In FIG. 1 the elevated ramp structure consists of two top rails 20 which are channel members to accomodate the wheels of the vehicle. The top rails 20 are supported by vertical posts 21 which extend from the floor upwardly. This construction of the ramp enables a worker to have complete access to the vehicle during the conversion method. The worker then positions a support bar 22 to stabilize the front section 11 of the vehicle after it is cut. The front part of the bed section 17 is held by a tower unit 24 whereby cables as 25 and 26 are secured to the floor of the bed section 17 to hold the same when the chassis is cut. On some trucks this front bed mounted is removed and on others it is not. In all cases the section of the frame rails 27 immediately behind the original cab is where the chassis is cut. Before cutting the frame rails 27 two reference points are located on the frame prior to the cutting the frame in two.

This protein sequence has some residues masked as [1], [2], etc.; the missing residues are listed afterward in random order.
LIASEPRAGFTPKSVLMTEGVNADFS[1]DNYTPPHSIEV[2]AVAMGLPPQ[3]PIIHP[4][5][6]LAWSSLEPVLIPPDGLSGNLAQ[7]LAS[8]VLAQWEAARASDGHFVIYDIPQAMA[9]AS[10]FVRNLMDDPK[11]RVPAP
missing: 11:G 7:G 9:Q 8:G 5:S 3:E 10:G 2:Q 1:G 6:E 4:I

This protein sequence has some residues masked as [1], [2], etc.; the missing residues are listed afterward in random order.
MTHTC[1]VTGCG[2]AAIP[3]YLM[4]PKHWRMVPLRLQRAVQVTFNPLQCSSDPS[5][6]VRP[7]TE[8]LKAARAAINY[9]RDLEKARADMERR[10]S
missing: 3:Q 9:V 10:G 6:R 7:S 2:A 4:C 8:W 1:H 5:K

A reference jig 30 (shown in FIG. 3) is placed over each rail 27 and holes are drilled in the rails using the apertures 31 and 32 of the jig as reference guides. The holes are 1/4" diameter holes in which two hardened machine dowel pins 33 and 34 are inserted.
The jig 30 is removed from the rail 27 and a chalk mark 36 is made between the dowel pins 33 and 34. This mark 36 is where the chassis will be cut in two. The frame rails 27 are then cut at each side along the chalk marks 36 and the frame is separated into two sections.
Two C shaped channels 40, one for each side are emplaced over the severed frame rails and are abutted against the dowel pins 33 and 34 with their edges contacting the dowel pins.
The C channels 40 are the same size and by causing the edges to butt up against the dowel pins 33 and 34 one is assured that both frame rails 27 (right and left sides) have been extended by the same amount.